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Curiosity carnival

A number of researchers from Experimental Psychology are preparing to taking part in the Curiosity Carnival on 29th September. Don't miss these highlights from the Experimental Psychology team:

At the Mad Hatters Tea Party in the Botanic Garden, Qian Wang will be talking about how we don’t just eat with the mouth, but with eyes, ears, nose, and hands as well.

The OCEAN Lab are asking "Do you See What I See?" as part of the street activites on Broad Street, featuring adaptations of games such as 'Where's Wally?' and 'Kim's game'.

Anna Machin will be debating the question 'What is Love?' at the Weston Library. With perspectives from linguistics, literature, evolutionary theory, neuroscience and sociology, it promises to be a lively discussion!

Carnival goers will have the opportunity to learn about recently developed computerised assessments aimed at stroke survivors, Alzheimer's and Parkinson's patients on the Cognitive Neuropsychology Centre stall in Broad Street.

Sam Parsons is taking part in 'Im a Researcher, Get Me Out of Here!' at the Weston Library and is counting on your votes to get him a place in the live final!

Researchers from the Oxford BabyLab and ABCD Research Group are inviting carnival goers to watch demonstrations of their research and participate in experiments.

Finally, Robin Dunbar and the SENRG Research Group will be explaining why music is not just the food of love, but one of the processes used in community bonding since time immemorial. Their event 'What Music Does For You' will be taking place at 9.30pm in the Museum of Natural History.

For more information about the event and to register for a free ticket, visit www.curiositycarnival.org.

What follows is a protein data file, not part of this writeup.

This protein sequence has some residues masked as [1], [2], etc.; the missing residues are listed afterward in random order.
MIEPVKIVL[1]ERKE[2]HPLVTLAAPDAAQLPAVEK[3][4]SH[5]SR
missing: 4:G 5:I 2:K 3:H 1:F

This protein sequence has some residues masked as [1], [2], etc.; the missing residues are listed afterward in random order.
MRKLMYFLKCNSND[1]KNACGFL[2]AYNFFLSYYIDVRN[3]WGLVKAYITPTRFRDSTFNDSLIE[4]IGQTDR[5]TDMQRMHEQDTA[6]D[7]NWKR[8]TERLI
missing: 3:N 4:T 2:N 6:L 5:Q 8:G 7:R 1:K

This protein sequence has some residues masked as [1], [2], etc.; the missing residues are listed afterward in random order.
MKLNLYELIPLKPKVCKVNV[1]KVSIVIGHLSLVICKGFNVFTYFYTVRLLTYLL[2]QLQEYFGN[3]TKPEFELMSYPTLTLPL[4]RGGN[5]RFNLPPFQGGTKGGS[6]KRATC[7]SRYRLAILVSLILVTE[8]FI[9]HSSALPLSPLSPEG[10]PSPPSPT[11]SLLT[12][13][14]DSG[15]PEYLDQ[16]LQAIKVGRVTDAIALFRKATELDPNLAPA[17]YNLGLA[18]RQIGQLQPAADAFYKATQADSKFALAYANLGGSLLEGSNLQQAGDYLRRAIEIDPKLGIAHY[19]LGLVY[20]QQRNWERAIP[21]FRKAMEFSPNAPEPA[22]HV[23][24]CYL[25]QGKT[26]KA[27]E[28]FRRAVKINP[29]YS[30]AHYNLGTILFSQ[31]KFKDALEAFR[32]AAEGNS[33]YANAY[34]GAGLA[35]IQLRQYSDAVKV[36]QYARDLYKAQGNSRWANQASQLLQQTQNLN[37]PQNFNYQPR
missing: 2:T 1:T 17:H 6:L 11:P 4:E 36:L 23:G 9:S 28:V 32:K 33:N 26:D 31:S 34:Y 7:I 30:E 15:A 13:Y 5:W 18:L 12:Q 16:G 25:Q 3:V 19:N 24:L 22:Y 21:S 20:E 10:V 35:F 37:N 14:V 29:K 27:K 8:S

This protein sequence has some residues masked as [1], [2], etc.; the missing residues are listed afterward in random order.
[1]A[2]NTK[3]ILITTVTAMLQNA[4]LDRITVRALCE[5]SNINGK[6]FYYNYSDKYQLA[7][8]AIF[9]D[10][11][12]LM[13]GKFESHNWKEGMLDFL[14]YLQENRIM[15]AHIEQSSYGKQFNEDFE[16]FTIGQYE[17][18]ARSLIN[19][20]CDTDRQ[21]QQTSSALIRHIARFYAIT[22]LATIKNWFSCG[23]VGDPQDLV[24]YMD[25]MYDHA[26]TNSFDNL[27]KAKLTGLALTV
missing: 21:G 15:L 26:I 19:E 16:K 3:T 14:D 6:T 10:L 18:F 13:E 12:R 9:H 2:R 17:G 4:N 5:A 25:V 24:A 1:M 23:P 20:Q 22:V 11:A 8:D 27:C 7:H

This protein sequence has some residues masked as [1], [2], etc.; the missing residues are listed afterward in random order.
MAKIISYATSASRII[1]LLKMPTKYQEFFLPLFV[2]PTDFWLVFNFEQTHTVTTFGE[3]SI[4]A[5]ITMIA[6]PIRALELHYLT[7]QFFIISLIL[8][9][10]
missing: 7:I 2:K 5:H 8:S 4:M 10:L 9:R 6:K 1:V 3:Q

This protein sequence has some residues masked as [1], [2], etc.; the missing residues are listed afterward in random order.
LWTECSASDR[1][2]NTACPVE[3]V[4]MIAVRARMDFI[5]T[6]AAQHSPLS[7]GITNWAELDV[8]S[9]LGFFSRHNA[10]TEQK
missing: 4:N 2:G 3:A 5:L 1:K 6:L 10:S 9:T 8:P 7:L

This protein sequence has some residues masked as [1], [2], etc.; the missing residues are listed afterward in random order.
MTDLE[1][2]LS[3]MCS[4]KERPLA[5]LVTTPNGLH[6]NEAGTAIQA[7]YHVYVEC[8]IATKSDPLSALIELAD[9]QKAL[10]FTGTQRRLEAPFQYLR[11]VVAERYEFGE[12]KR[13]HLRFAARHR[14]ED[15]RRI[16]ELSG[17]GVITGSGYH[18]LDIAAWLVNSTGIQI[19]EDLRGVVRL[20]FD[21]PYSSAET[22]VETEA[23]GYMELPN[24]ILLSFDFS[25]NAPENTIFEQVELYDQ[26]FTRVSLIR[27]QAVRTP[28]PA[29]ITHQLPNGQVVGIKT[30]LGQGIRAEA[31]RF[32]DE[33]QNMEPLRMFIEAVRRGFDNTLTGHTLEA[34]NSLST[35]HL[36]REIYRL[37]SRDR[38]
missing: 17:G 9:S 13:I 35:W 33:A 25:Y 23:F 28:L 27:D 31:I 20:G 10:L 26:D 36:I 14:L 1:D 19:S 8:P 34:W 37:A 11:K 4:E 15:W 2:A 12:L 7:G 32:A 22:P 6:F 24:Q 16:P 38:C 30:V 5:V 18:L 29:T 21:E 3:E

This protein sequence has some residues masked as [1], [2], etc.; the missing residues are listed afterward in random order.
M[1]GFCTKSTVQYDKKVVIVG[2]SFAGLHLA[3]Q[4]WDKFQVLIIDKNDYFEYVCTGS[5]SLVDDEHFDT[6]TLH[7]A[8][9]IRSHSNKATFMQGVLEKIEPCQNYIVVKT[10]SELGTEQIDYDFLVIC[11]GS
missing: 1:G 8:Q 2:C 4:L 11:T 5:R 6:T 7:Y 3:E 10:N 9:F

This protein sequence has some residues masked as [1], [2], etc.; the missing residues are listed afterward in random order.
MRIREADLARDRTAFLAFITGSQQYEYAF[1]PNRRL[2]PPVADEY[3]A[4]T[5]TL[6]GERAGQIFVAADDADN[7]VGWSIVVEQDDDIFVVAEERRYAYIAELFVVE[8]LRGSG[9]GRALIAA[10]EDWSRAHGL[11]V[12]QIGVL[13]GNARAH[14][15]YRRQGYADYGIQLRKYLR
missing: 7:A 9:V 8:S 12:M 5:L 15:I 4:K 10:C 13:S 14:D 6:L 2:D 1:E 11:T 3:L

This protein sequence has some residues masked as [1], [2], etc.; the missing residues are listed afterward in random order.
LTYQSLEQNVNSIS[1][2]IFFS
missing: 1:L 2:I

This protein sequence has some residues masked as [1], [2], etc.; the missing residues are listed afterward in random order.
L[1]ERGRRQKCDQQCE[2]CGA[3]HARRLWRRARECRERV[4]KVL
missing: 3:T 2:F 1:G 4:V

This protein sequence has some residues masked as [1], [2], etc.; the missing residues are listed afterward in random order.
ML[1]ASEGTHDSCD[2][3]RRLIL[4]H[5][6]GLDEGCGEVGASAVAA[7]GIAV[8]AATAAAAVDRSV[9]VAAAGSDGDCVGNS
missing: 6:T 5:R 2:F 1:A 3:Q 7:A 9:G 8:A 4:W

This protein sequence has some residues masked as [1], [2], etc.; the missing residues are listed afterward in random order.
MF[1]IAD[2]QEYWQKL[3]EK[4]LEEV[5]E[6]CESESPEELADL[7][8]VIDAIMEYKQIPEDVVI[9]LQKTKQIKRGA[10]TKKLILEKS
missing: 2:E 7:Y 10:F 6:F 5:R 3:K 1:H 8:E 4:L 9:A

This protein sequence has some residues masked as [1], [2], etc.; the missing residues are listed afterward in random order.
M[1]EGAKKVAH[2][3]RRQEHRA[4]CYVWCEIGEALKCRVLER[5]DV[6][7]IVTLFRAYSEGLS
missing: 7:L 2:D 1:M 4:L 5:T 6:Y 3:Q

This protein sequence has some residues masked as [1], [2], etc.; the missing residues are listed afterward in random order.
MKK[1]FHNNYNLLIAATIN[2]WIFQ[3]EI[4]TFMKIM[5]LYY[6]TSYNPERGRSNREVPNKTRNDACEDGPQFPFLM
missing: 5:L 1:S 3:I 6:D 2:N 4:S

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About the Curiosity Carnival

On Friday 29 September, the University of Oxford will be holding its first ever European Researchers’ Night, the Curiosity Carnival. This will be the University’s biggest public engagement with research event ever, taking place in the University’s museums, Weston Library, Botanic Garden and Wytham Woods, plus a programme of street activities in Broad Street. The event features researchers across a huge range of subjects – from languages to physics, engineering to medicine and everything in between. The event is funded by the European Commission and seeks to celebrate and debate the many ways that research affects all our lives.

In association with the Curiosity Carnival, 29 September is also the 2017 Night of Heritage Light, celebrating the art and science of light – with fun, creative designs lighting up some of the city’s most iconic sites: Ashmolean Museum, Museum of Natural History, Museum of the History of Science, Bodleian Library quad, Radcliffe Camera, Radcliffe Observatory and Radcliffe Humanities.